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Q&A with Essex police Chief Constable Stephen Kavanagh
8:00am Friday 9th May 2014 in News
Essex’s top policeman, Chief Constable Stephen Kavanagh, has been in post for a year. Here, he talks about the past 12 months – and the challenges ahead...
Q: You’ve made quite a few changes. It has been well documented that in the past year you’ve rid the force of a few “bad apples”.
A: The lovely thing about having lived in the county, and my father being an Essex police officer, is I had a greater level of awareness of how proud Essex Police are, and how important their work is.
There was an early commitment to support the good officers and staff and make sure those who were letting us down were held to account.
Q: When you took on the job, what were the priorities?
A: Before I arrived, Essex Police had been through a really tough time, going through what was called the Blueprint Changes.
I really respected they were looking for significant ways of finding £42million of savings, but, in doing so, the plan had been to remove the geographical responsibility. It meant local commanders didn’t have their own CID, or response teams.
When I started having performance meetings, the accountability wasn’t clear. It wasn’t working.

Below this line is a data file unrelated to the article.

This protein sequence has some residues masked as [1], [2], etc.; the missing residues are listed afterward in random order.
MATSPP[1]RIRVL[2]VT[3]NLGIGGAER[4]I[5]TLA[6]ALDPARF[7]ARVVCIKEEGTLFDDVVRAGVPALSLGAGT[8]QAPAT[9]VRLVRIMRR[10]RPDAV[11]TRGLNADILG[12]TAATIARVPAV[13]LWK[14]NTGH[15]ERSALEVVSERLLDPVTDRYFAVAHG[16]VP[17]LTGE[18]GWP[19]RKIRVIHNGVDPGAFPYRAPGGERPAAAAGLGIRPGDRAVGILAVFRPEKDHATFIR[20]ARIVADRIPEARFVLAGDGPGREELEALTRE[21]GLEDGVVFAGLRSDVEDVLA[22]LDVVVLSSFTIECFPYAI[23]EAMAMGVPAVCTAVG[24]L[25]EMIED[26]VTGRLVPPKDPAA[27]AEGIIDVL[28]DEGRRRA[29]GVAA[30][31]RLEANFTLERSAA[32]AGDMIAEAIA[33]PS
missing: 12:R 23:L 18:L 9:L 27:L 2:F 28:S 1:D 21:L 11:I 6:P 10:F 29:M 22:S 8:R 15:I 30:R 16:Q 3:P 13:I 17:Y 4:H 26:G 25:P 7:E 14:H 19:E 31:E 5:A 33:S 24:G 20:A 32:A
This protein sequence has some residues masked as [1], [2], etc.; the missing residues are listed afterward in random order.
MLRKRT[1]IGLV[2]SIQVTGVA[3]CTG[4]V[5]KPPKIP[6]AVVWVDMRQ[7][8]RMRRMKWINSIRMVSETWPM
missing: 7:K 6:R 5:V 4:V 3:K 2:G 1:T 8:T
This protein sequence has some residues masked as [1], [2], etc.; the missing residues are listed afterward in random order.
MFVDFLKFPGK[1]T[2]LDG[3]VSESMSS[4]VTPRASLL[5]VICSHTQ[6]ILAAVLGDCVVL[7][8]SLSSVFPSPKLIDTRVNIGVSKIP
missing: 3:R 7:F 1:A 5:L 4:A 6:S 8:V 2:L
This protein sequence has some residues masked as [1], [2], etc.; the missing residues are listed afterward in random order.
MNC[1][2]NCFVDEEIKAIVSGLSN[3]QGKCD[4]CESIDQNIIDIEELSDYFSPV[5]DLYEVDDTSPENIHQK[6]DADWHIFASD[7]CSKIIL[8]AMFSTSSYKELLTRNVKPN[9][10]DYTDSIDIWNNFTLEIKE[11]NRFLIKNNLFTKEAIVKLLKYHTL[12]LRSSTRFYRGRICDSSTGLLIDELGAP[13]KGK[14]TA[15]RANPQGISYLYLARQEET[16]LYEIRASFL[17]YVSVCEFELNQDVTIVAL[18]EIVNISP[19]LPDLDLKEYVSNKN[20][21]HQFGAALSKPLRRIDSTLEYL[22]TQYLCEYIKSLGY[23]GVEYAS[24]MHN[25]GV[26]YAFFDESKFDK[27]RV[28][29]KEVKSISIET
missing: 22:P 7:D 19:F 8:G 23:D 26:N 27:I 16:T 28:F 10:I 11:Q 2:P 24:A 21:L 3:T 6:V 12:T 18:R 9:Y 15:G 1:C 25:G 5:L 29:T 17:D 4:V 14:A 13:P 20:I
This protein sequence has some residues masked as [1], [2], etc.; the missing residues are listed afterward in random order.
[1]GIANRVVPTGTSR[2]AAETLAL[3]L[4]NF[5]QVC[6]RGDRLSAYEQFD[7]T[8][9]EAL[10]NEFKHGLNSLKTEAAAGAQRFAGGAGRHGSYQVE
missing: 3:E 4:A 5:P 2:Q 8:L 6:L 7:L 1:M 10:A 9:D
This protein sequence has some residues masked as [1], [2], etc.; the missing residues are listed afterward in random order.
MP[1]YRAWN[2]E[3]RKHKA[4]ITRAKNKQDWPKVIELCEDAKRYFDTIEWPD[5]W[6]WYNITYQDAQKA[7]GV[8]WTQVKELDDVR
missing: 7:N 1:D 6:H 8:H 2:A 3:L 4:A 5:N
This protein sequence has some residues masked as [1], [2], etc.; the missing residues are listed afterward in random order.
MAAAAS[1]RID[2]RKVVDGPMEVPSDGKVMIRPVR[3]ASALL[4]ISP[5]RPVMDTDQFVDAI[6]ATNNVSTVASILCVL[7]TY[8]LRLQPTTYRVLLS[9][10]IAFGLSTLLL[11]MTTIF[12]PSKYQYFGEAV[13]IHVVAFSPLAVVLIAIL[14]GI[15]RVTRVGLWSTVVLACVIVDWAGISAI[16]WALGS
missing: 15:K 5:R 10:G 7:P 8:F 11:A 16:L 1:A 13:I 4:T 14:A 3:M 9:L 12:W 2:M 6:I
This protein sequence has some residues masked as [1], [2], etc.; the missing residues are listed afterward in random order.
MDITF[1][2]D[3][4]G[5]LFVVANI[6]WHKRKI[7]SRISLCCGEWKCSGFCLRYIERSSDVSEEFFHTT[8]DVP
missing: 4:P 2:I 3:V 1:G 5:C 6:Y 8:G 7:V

Q: So what did you do?
A: After eight months, I returned CID to local ownership and later this year, response is going to be returning, too.
The local chief inspectors and chief superintendents now feel they are in charge of something, and the local CID and response teams identify with their local areas that much more.
Q: And has that had an impact?
A: It has been reflected in the best detection rate we’ve had in the past five years. For the first time since we have had records, crimes are under 100,000 for the county – and satisfaction is up by 2.7 per cent, to 82 per cent.
Q: Are you still a policeman at heart, rather than a suit behind a desk?
A: My role is to provide an environment in which police officers and staff can do a job to the best of their ability.
I did nine years as a police constable and detective constable in London in a homicide team, so I wasn’t born to rank – I had done my apprenticeship beforehand.
I’ve been really committed to getting to know officers and staff.
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